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"A Fond Kiss"

"A Fond Kiss" is an unconventional romantic drama from the perspective of Casim (Atta Yaqub), a second-generation Pakistani dutifully fulfilling his parents' expectations while dreaming of opening a nightclub and patiently wooing his sisters' white schoolteacher Roisin (Eva Birthistle). The romance that develops poses problems for both, and not just because of racism: Casim is betrothed to a woman he's never met, and Roisin is awaiting annulment of a marriage she no longer occupies.

"Kiss" takes a little patience. Loach aims for documentary-style realism, as if the director and his audience have no more immediate insight into characters than someone sitting in the same room. The most telling events often take place during the most routine moments. Casim's sister argues about college with her parents, who want her to attend the local university rather than travel abroad, and Roisin gets a verbal thrashing from the parish priest, who doesn't approve of her loose morals.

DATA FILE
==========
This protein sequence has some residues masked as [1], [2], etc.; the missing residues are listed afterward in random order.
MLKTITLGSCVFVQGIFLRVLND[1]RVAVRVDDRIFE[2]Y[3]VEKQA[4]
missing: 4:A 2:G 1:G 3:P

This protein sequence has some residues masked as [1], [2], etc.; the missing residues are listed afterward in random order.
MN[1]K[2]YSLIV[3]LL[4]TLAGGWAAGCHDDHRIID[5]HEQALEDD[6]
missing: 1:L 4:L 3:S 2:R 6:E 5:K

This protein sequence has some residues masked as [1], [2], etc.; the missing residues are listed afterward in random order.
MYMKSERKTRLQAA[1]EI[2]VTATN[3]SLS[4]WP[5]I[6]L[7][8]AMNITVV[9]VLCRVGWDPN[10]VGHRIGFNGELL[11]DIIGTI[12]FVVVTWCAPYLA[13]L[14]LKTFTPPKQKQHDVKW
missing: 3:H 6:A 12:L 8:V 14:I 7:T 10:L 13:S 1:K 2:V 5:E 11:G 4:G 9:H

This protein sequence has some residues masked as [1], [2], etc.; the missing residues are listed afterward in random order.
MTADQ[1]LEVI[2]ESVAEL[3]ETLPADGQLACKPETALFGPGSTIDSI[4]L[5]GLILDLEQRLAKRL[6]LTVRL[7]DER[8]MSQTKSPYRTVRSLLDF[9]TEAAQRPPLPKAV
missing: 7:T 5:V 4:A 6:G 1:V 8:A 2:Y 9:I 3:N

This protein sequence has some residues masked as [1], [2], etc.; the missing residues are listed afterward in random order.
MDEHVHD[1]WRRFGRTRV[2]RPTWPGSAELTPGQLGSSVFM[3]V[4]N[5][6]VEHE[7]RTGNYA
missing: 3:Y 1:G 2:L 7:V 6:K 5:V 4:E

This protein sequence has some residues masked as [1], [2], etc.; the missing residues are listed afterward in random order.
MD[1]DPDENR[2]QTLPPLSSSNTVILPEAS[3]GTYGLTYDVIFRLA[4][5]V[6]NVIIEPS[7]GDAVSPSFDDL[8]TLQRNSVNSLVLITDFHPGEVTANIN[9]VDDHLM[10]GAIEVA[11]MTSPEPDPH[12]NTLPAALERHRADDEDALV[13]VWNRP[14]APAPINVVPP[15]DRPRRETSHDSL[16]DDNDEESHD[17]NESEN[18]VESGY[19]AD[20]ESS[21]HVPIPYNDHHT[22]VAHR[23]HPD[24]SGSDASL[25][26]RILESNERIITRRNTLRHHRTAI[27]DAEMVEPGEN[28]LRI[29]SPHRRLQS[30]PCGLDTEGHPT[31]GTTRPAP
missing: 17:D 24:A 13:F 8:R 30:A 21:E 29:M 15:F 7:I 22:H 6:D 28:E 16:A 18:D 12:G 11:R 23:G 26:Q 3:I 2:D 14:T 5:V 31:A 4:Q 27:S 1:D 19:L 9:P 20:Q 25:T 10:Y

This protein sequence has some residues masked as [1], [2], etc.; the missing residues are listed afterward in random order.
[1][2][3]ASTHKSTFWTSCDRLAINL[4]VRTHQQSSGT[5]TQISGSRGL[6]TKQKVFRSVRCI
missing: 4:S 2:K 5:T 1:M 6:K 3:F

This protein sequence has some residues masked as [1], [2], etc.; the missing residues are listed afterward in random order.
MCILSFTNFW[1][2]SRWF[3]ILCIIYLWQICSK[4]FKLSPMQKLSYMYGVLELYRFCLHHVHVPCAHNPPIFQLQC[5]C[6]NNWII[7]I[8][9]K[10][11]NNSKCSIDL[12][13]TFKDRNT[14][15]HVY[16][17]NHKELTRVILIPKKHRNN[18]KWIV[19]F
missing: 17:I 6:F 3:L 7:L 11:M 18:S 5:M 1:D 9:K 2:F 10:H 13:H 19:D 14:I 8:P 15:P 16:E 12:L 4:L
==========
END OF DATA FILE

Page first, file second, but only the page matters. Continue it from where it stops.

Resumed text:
Loach is feeding his characters rope, knowing they eventually will hang themselves. He stumps Casim's strict father by asking why he has moved to the West if he has no want of its values and uses thepriest to show that the scary side of religious fundamentalism can be found anywhere.

The technique is similar to an inquisitive neighborhood kid turning over rocks to see what's squirming at ground level. Loach is interested in revealing everyday people and their minor calamities. Under the microscope of the director's lens, they can be surprisingly thought-provoking. — Wayne Melton







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